Which processor is better one: AMD or Intel

The processor’s performance can’t be decided by checking one factor. It depends on several factors like CPU speed, dual or quad core, bandwidth, front side bus speed, level 2 cache, and compatibility.

  • CPU Speed: CPU speed tells the rate at which your computer can run programs.
  • Quad core: If you want to run lot of applications then quad core processor is better one, or if you are planning to buy for gaming purpose then dual core is adequate.
  • Bandwidth: Bandwidth tells the amount of data our PC can run in one instruction. There are 32 bit and 64 bit processors available.
  • Front Side Bus Speed: Front Side Bus, it relates the amount of data between CPU and other parts.
  • L2 cache: If the size of the level 2 cache is more then that processor is considered to be better one. Your desired CPU has to be compatible with the motherboard chip set.

Advanced Micro Devices and Intel Corporation are working to create low-power high-performance microprocessors. Intel processors are high priced when compared with AMD processors but it can perform certain tasks that AMD can’t. Intel is targeting on high level enterprise markets, while AMD is on home users in mind.

Latest AMD Athlon 64FX-60 vs Intel Core i7:
The AMD Athlon 64FX-60 is cheaper and better at running every day applications than the Intel Core i7 but is slightly slower than FX-57 when running games. Compatability is guaranteed for the FX but not with Core i7. All AMD Athlon processors move ahead of Intel’s Pentium EE 955 in the primary 3DMark05 graphics test, but Intel’s 955 takes a commanding lead in the CPU test.

The FX-60 leads the pack in the multiprocessor-capable Windows Media Encoder 9 test, but when it comes to brute-force single-threaded encoding, the 2.8GHz Athlon 64 FX-57 leaves every other processor far behind.

Now, lets compare between two server processors: AMD Opteron and Intel Xeon.

AMD Opteron:

  • It has been the faster processor, when it comes to floating point operations.
  • HyperTransport provides for an interconnection between processors and core logic. This point-to-point interconnection scales much better than bus interfaces.
  • Power consumption is acceptable even when under high load.
  • Socket 940 is the backbone for all Opteron models that have been released. You can usually upgrade to one of the dual core models.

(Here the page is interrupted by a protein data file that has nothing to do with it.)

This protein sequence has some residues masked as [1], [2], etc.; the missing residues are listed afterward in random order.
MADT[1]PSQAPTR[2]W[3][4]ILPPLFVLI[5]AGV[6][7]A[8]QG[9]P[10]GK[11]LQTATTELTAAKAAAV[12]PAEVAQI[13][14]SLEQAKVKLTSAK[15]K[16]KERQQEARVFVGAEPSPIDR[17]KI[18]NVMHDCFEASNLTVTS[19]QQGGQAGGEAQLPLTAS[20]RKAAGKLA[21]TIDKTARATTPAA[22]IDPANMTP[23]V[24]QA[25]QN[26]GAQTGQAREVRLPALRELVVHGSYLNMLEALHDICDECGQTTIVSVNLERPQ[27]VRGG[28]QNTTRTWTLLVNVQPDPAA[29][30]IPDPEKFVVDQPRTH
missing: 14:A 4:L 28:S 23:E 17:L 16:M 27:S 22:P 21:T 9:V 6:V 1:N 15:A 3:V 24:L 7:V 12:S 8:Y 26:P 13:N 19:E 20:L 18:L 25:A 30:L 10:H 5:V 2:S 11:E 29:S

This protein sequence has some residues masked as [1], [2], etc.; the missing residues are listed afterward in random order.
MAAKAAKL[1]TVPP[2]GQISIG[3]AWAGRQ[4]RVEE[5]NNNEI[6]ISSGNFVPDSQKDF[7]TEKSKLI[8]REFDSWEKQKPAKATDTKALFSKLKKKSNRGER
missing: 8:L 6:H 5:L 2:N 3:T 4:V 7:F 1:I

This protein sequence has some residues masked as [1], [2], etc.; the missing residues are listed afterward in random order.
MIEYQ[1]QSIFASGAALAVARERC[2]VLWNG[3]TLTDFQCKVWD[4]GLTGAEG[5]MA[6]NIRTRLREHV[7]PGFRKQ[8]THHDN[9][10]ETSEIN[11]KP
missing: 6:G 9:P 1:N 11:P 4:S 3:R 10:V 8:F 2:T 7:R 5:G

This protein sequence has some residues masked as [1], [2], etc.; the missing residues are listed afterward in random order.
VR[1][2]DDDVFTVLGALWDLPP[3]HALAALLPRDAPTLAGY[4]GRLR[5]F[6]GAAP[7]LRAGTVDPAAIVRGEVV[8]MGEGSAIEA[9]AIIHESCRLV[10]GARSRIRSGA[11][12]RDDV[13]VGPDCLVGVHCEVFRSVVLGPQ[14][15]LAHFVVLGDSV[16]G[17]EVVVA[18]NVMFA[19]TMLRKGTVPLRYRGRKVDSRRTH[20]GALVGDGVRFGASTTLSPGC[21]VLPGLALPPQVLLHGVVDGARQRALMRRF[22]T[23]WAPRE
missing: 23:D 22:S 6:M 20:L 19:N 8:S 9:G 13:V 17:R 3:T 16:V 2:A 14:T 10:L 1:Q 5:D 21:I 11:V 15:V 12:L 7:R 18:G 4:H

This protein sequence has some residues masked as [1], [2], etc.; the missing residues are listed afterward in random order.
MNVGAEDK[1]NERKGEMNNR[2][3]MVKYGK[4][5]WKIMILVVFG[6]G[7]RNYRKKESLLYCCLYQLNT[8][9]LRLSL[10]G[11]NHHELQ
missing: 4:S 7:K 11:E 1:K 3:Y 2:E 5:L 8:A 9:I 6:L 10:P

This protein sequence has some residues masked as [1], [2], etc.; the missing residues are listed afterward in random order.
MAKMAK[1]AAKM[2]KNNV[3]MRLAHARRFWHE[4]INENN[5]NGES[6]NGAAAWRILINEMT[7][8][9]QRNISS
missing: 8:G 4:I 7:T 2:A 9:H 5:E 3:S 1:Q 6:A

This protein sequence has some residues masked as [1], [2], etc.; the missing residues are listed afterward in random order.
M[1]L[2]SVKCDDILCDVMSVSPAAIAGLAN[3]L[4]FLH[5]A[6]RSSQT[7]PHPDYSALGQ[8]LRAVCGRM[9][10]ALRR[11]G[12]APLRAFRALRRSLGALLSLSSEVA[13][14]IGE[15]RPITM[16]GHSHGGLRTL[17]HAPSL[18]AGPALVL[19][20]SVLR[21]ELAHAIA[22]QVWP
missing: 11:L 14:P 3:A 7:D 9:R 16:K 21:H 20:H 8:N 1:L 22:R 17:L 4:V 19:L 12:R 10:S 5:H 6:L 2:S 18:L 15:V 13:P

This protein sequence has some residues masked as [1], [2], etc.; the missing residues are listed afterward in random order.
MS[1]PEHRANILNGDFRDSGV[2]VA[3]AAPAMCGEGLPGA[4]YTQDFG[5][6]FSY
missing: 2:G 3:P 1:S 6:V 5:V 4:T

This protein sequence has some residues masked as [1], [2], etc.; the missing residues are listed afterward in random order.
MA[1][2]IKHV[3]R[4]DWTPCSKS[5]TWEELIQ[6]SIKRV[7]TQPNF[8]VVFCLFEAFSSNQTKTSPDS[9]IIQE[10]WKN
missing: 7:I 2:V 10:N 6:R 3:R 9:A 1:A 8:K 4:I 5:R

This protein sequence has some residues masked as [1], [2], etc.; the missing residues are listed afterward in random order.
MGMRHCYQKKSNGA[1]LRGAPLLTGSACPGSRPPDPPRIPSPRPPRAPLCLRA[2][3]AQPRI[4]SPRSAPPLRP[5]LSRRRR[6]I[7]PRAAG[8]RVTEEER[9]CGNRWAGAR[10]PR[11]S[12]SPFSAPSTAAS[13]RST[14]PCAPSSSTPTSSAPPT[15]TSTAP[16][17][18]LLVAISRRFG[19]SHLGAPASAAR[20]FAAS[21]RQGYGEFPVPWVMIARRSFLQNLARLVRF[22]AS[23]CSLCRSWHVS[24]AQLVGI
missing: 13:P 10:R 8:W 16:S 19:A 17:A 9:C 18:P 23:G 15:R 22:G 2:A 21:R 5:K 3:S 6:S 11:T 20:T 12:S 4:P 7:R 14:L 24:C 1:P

• Each processor will have its own memory controller.
  • No Fully Buffered-DIMM memory is required. Registered Double Data Rate (DDR400) memory is enough.
  • Quad-core Opteron processors will require a Socket F platform.

Intel Xeon:

  • The Front Side Bus is the interface and also a cause for a potential bottleneck between the processor(s) and the chipset northbridge. The 5000 chipset widens this obstacle by implementing separate Front Side Busser per processor (DIB).
  • The Dual core Xeon Paxville DP has tremendously high power requirements.
  • Dual Core Xeon Dempsey 5000 has moderately high power requirements.
  • Less flexible platform design: A Xeon Nocona or Irwindale (socket 604) can be upgraded only with a dual core Xeon Paxville DP. If you need a Xeon 5000 (Dempsey) or Xeon 5100 (Woodcrest) you may require the 5000 chipset platform for socket 771 (Bensley).
  • Quad channel DDR2 memory controller would offer more bandwidth, but then requires FB-DIM modules.
  • Intel’s chipset and FB-DIMM components require more energy than the equivalent Opteron processors.
  • Quad core Intel Xeons are technically feasible for socket 771.

The above given details will help you to understand which processor is better based on your requirements. Ultimately it is you to decide based on your computer usage and requirements.

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